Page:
(The following article is taken from the U.S. Department of State publication, Focus on Intellectual Property Rights.)
The Importance of the Public Domain
By Anita R. Eisenstadt
The patent and copyright clause of the U.S. Constitution (Article I, Section 8, Clause 8) that provides Congress with the power "[t]o promote the Progress of Science and useful Arts," speaks of "securing for limited times to authors and inventors, the exclusive right to their respective writings and discoveries." The insertion of the phrase "for limited times" shows that the Founding Fathers of the United States realized that it is critical to balance the intellectual property interests of authors and inventors with society's need for the exchange of ideas. They achieved this balance by limiting the term of the exclusive right and allowing the growth of an unrestricted "public domain." Just as a functioning intellectual property system can generate significant cultural and economic benefits, a robust public domain also contributes to a democratic society, a strong economy, and the advancement of science.
The term "public domain" refers to materials and information that are not protected by intellectual property rights (IPR). Information in the public domain is available for the public to use without prior authorization or restrictions on reuse. In the United States, this includes factual information and works created by federal government employees in the scope of their employment. The public domain also includes works subject to copyright protection, but for which such protection has expired, been renounced (such as information contractually designated as unprotected), or been abandoned. [Note that the European Database Directive adopted in 1996 created a new type of intellectual property protection (sui generis) for databases, restricting certain uses of factual information compiled in databases.]
Public domain is different from "open access," which typically refers to works that are copyright-protected, but whose authors or publishers have chosen to make the work freely available to the public. Even if works are in the public domain, users should still acknowledge the source of the work, since failure to do so could constitute plagiarism.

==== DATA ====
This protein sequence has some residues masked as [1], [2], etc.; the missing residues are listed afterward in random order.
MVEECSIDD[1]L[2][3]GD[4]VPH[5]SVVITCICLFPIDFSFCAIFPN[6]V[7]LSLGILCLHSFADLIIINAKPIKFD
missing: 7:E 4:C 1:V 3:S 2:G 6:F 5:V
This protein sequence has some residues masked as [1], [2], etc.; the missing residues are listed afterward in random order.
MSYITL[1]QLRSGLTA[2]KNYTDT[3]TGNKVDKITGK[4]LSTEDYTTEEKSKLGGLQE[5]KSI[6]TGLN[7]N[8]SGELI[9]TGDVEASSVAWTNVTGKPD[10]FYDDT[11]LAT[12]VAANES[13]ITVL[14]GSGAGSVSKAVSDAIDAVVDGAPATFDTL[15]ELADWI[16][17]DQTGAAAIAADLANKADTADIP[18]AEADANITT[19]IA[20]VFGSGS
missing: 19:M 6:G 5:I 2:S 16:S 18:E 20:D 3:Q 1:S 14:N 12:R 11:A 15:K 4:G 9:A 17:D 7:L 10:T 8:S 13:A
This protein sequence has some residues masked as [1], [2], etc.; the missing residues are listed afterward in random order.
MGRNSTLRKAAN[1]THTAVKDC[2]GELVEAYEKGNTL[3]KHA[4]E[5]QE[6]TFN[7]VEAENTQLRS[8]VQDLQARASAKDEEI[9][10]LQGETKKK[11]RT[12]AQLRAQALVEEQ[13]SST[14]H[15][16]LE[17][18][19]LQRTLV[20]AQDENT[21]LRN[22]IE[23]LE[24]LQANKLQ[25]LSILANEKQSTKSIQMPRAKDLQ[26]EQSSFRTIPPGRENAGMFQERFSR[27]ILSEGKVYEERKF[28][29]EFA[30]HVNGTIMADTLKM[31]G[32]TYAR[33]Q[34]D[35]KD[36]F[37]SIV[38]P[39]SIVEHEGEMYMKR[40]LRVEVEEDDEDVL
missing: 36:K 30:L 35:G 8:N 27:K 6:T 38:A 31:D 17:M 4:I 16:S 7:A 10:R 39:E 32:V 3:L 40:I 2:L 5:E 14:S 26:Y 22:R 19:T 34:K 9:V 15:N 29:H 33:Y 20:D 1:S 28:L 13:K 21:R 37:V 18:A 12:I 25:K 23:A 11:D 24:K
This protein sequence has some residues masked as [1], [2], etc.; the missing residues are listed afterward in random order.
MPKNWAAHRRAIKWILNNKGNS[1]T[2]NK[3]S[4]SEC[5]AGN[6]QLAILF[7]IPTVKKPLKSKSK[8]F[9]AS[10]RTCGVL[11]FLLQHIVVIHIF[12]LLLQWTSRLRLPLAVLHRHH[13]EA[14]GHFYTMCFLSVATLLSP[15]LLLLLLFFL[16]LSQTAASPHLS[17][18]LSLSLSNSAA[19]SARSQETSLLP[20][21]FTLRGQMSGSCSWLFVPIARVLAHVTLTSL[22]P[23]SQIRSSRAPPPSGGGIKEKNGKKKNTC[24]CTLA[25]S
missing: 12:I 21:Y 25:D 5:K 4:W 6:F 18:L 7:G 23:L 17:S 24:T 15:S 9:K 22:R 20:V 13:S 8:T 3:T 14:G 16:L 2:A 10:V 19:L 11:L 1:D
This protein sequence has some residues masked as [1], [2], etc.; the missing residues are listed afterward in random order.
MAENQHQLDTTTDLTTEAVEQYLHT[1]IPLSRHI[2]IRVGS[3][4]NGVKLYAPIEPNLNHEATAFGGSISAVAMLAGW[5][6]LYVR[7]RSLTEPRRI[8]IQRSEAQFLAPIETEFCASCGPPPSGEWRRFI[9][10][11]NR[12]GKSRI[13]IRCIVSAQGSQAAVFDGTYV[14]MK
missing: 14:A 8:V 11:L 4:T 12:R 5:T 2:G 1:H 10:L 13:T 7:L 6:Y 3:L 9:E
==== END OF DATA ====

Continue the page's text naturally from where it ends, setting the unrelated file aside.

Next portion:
The U.S. government, producer of the single largest public body of scientific and educational information, is one of the world's greatest contributors to the public domain. Its Office of Management and Budget's Circular A-130, "Management of Federal Information Resources," recognizes that government information is a valuable national resource and that the free flow of information between the government and the public is essential to a democratic society. U.S. government practices also have promoted broad dissemination of information generated by federal government funding. Grantees who receive federal government funding are strongly encouraged to share the results of their research.
International and intergovernmental organizations – UNESCO, the United Nations' World Summit on the Information Society, the International Council for Science (ICSU), and the Committee on Data for Science and Technology (CODATA) – have focused on the importance of the public domain for both developed and developing countries.
Certainly, there is tension in finding the optimal balance between the public domain and intellectual property protection. It is essential to promote the broad dissemination of knowledge and information while ensuring that authors and inventors receive appropriate protection for their work. The approaches to resolving this tension are almost as diverse as the governments seeking to resolve it. However, one thing is clear: Free and forward-moving societies need both.
For additional reading on this topic, see:
• The Role of Scientific and Technical Data and Information in the Public Domain: Proceedings of a Symposium, National Research Council, http://books.nap.edu/catalog/10785.html.
• UNESCO Policy Guidelines Related to Governmental Public Domain Information, http://portal.unesco.org/ci/ev.php?URL_ID=15863&URL_DO=DO_TOPIC&URL_SECT.
• Duke Law School Conference on the Public Domain, http://www.law.duke.edu/pd/.
[Anita R. Eisenstadt is a foreign affairs officer for Communications and Information Policy in the State Department's Bureau of Economic and Business Affairs, Office of International Communications and Information Policy, on a detail from the National Science Foundation where she serves as assistant general counsel. She is an expert on federal scientific data policy.]